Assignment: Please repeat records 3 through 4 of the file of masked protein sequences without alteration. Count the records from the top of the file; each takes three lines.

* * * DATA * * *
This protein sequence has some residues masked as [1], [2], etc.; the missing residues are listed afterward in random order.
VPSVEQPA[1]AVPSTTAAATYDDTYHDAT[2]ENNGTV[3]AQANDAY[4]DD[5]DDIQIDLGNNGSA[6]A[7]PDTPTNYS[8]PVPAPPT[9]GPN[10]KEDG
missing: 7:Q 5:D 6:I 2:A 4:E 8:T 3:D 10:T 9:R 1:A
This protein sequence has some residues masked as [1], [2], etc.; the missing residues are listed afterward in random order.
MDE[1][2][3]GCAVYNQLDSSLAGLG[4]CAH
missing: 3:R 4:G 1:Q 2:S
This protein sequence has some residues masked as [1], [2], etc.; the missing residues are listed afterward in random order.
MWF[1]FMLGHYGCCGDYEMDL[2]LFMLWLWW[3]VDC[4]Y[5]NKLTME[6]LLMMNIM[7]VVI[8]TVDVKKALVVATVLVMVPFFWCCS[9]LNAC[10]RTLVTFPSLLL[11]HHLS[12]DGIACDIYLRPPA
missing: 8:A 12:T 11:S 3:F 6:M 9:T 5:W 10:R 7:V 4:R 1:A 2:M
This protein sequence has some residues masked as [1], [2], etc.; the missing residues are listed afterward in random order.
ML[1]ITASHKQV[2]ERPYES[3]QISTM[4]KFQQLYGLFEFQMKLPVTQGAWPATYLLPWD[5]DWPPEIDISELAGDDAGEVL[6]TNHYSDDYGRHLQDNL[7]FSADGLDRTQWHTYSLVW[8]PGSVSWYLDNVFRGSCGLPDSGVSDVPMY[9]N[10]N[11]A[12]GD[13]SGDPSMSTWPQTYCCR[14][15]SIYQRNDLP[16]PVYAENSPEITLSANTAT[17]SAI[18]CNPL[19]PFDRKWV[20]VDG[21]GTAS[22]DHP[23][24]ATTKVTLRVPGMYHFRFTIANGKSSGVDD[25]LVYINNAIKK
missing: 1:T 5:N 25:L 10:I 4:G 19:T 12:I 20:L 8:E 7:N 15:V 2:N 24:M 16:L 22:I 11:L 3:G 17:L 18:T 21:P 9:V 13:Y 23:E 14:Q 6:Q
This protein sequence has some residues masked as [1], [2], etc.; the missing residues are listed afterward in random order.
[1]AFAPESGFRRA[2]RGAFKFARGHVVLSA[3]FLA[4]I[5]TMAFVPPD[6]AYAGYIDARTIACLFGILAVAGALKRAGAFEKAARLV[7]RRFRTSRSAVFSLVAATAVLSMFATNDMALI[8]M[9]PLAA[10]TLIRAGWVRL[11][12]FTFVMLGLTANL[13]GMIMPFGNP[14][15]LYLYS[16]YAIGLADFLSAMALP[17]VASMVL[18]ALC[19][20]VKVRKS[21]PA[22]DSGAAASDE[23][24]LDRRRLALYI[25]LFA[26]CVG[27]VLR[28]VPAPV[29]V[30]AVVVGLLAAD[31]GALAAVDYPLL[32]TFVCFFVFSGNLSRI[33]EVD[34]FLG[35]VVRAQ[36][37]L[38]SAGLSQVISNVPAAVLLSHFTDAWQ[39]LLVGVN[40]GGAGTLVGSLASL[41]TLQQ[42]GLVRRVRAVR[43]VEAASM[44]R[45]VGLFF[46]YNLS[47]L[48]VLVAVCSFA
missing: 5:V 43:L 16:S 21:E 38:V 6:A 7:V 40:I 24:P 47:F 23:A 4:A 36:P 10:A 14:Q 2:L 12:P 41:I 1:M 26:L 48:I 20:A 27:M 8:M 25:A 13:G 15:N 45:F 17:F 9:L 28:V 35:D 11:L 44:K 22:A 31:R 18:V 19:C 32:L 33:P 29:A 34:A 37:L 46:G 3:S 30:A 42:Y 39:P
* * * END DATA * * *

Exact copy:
This protein sequence has some residues masked as [1], [2], etc.; the missing residues are listed afterward in random order.
MWF[1]FMLGHYGCCGDYEMDL[2]LFMLWLWW[3]VDC[4]Y[5]NKLTME[6]LLMMNIM[7]VVI[8]TVDVKKALVVATVLVMVPFFWCCS[9]LNAC[10]RTLVTFPSLLL[11]HHLS[12]DGIACDIYLRPPA
missing: 8:A 12:T 11:S 3:F 6:M 9:T 5:W 10:R 7:V 4:R 1:A 2:M
This protein sequence has some residues masked as [1], [2], etc.; the missing residues are listed afterward in random order.
ML[1]ITASHKQV[2]ERPYES[3]QISTM[4]KFQQLYGLFEFQMKLPVTQGAWPATYLLPWD[5]DWPPEIDISELAGDDAGEVL[6]TNHYSDDYGRHLQDNL[7]FSADGLDRTQWHTYSLVW[8]PGSVSWYLDNVFRGSCGLPDSGVSDVPMY[9]N[10]N[11]A[12]GD[13]SGDPSMSTWPQTYCCR[14][15]SIYQRNDLP[16]PVYAENSPEITLSANTAT[17]SAI[18]CNPL[19]PFDRKWV[20]VDG[21]GTAS[22]DHP[23][24]ATTKVTLRVPGMYHFRFTIANGKSSGVDD[25]LVYINNAIKK
missing: 1:T 5:N 25:L 10:I 4:G 19:T 12:I 20:L 8:E 7:N 15:V 2:N 24:M 16:L 22:I 11:L 3:G 17:L 18:T 21:P 9:V 13:Y 23:E 14:Q 6:Q